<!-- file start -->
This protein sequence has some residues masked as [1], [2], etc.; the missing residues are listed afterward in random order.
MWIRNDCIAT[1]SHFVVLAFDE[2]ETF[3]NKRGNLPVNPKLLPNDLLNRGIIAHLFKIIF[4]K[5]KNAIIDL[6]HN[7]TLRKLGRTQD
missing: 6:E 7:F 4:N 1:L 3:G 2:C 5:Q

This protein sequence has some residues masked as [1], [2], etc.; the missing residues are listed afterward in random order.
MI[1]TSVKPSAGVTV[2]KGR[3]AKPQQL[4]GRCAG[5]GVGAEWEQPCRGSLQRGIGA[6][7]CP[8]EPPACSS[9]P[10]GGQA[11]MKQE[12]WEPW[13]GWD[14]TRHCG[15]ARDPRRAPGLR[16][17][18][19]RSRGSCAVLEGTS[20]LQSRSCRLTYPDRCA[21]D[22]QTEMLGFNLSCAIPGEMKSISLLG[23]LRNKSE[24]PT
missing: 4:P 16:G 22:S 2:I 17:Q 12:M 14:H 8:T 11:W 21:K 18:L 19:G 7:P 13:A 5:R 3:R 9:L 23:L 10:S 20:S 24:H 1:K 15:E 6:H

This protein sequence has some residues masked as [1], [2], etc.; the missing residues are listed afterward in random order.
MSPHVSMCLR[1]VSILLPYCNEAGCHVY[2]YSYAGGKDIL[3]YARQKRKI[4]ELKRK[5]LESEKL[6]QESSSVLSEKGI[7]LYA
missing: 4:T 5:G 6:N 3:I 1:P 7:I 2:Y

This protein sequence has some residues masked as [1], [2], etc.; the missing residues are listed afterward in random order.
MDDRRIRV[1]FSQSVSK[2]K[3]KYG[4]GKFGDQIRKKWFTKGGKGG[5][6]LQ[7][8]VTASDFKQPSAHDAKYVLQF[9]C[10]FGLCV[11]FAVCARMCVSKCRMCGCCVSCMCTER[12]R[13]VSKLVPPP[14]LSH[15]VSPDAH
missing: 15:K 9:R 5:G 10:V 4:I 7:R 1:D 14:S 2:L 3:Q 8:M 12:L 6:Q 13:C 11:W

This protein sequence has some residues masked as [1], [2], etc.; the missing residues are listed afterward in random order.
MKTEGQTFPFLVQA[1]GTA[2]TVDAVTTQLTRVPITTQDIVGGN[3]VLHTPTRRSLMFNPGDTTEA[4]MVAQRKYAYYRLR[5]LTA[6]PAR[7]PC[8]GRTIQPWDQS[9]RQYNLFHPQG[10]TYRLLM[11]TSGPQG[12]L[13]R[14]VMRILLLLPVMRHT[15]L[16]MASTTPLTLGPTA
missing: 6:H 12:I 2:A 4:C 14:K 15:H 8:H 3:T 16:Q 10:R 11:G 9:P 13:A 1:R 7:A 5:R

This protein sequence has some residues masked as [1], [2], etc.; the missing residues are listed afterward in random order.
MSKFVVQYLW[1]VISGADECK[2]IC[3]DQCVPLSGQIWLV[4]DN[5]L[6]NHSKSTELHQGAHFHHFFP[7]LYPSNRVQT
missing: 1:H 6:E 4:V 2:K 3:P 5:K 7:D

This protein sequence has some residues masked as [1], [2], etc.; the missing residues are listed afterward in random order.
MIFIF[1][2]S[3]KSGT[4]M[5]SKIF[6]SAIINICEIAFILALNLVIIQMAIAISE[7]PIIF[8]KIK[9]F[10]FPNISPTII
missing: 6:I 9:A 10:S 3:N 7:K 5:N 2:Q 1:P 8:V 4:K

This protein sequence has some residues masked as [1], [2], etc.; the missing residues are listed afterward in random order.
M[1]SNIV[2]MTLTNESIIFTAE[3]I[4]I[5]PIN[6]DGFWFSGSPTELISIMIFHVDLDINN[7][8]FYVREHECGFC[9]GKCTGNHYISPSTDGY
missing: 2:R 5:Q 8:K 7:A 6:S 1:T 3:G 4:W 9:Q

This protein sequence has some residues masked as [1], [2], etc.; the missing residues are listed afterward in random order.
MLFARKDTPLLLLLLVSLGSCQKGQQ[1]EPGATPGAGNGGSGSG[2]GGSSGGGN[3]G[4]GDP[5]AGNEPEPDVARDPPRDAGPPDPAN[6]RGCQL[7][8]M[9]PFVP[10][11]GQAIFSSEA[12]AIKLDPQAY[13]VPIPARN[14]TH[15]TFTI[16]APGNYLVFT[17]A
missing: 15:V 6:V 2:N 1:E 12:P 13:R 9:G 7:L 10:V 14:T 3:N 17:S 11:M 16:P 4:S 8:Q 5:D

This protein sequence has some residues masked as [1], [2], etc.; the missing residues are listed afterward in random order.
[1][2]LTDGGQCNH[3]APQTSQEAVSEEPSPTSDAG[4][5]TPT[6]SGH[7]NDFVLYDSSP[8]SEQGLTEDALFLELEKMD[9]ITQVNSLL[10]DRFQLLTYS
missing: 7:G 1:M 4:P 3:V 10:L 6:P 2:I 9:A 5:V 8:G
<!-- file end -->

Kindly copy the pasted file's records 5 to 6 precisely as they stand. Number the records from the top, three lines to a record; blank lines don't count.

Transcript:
This protein sequence has some residues masked as [1], [2], etc.; the missing residues are listed afterward in random order.
MKTEGQTFPFLVQA[1]GTA[2]TVDAVTTQLTRVPITTQDIVGGN[3]VLHTPTRRSLMFNPGDTTEA[4]MVAQRKYAYYRLR[5]LTA[6]PAR[7]PC[8]GRTIQPWDQS[9]RQYNLFHPQG[10]TYRLLM[11]TSGPQG[12]L[13]R[14]VMRILLLLPVMRHT[15]L[16]MASTTPLTLGPTA
missing: 6:H 12:I 2:A 4:C 14:K 15:H 8:H 3:T 16:Q 10:R 11:G 9:P 13:A 1:R 7:A 5:R

This protein sequence has some residues masked as [1], [2], etc.; the missing residues are listed afterward in random order.
MSKFVVQYLW[1]VISGADECK[2]IC[3]DQCVPLSGQIWLV[4]DN[5]L[6]NHSKSTELHQGAHFHHFFP[7]LYPSNRVQT
missing: 1:H 6:E 4:V 2:K 3:P 5:K 7:D